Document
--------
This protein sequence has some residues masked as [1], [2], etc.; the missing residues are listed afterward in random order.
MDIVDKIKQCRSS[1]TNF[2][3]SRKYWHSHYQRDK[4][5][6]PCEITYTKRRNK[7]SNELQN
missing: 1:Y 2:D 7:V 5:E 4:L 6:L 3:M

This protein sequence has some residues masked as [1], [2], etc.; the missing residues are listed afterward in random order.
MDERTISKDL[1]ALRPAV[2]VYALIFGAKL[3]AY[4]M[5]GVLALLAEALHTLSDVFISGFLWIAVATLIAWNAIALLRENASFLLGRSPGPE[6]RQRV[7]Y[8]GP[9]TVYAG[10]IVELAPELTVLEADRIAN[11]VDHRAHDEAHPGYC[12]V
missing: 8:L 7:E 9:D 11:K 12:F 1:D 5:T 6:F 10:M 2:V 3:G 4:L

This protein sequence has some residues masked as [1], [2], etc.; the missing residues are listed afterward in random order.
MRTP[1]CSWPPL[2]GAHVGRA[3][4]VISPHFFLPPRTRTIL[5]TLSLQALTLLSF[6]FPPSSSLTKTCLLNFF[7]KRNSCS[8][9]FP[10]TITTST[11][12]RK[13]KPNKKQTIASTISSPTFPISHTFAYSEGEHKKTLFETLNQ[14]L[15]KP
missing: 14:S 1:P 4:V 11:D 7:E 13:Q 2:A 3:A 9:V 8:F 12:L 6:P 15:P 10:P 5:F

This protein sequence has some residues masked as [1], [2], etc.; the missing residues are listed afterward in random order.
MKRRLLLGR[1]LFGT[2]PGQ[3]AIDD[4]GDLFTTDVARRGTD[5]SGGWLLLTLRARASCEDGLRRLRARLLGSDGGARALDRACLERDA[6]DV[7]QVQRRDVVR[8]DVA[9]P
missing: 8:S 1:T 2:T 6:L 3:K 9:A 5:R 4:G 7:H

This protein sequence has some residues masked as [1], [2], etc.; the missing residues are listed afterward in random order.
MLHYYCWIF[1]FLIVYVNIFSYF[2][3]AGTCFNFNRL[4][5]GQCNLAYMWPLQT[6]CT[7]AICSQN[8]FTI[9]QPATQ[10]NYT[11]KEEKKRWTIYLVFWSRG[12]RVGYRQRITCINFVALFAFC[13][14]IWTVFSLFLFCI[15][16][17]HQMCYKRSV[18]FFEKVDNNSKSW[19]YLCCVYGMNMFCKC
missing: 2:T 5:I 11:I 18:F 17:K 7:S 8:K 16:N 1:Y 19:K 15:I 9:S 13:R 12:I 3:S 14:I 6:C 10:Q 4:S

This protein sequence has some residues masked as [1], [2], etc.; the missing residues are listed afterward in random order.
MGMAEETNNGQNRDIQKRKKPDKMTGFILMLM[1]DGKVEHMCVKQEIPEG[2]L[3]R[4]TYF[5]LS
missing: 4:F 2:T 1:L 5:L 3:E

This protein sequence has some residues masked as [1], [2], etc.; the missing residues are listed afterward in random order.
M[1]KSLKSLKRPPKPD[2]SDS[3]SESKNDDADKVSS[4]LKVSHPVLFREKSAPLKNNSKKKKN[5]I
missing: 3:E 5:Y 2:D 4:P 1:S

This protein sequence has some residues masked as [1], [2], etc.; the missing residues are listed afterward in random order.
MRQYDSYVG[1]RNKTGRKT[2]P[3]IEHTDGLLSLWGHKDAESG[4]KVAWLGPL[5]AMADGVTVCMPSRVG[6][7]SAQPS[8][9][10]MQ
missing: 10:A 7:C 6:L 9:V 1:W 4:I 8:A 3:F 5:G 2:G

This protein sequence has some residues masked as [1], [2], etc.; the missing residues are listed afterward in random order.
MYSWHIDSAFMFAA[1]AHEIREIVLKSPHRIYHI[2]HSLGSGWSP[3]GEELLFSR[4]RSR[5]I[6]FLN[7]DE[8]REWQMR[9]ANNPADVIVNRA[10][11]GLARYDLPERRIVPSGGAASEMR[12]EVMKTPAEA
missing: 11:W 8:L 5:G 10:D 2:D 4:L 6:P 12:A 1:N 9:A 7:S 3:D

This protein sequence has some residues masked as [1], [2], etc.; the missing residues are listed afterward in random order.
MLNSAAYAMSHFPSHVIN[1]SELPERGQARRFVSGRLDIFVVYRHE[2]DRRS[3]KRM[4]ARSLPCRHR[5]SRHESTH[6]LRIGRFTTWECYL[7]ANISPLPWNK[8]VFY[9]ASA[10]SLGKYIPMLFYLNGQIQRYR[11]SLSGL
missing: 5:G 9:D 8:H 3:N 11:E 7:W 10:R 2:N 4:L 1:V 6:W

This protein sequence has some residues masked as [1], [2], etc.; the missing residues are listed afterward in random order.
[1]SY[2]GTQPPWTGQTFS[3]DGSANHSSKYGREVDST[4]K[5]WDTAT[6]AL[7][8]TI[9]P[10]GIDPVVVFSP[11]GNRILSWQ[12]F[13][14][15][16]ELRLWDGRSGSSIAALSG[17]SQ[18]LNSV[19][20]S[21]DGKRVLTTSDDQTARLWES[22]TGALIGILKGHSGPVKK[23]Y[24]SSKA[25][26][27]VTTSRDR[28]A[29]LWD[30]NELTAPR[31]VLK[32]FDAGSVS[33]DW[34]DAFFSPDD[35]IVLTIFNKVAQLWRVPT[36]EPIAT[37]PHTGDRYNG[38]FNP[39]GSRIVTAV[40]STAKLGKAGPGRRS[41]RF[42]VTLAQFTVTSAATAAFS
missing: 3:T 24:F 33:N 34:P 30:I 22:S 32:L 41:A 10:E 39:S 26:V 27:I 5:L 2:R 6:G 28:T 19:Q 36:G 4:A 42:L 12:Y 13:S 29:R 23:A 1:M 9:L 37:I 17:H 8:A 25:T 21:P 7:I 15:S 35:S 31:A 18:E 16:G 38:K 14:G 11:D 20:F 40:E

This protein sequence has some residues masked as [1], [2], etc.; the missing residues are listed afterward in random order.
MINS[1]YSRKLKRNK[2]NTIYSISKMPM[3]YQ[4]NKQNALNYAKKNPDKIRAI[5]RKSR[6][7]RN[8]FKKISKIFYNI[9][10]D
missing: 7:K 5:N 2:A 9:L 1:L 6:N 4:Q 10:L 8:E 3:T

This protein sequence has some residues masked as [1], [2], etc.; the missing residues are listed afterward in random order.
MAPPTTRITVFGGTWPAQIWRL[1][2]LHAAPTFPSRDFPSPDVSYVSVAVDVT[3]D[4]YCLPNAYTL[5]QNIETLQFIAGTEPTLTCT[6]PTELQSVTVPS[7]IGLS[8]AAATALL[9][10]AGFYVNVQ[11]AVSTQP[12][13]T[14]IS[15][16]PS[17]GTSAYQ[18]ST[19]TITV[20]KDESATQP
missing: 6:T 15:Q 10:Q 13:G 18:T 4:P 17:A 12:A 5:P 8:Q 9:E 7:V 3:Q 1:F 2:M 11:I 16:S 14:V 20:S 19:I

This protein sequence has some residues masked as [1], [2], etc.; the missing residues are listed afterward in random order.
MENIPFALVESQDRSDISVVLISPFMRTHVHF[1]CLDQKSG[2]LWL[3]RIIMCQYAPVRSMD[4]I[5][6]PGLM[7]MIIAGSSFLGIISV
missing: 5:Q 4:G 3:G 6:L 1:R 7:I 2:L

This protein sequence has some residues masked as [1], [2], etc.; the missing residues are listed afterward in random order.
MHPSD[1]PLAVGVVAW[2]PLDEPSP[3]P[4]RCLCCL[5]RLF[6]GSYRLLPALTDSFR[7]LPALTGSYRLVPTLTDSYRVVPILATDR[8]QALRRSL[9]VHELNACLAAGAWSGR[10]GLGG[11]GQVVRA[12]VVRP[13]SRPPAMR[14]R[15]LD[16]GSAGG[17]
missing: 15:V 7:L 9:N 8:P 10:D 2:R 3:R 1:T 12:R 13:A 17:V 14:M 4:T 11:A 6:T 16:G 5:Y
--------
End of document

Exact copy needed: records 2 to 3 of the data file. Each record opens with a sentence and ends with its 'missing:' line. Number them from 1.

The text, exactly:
This protein sequence has some residues masked as [1], [2], etc.; the missing residues are listed afterward in random order.
MDERTISKDL[1]ALRPAV[2]VYALIFGAKL[3]AY[4]M[5]GVLALLAEALHTLSDVFISGFLWIAVATLIAWNAIALLRENASFLLGRSPGPE[6]RQRV[7]Y[8]GP[9]TVYAG[10]IVELAPELTVLEADRIAN[11]VDHRAHDEAHPGYC[12]V
missing: 8:L 7:E 9:D 11:K 12:F 1:D 5:T 6:F 10:M 2:V 3:G 4:L

This protein sequence has some residues masked as [1], [2], etc.; the missing residues are listed afterward in random order.
MRTP[1]CSWPPL[2]GAHVGRA[3][4]VISPHFFLPPRTRTIL[5]TLSLQALTLLSF[6]FPPSSSLTKTCLLNFF[7]KRNSCS[8][9]FP[10]TITTST[11][12]RK[13]KPNKKQTIASTISSPTFPISHTFAYSEGEHKKTLFETLNQ[14]L[15]KP
missing: 14:S 1:P 4:V 11:D 7:E 13:Q 2:A 3:A 9:V 8:F 12:L 6:P 15:P 10:P 5:F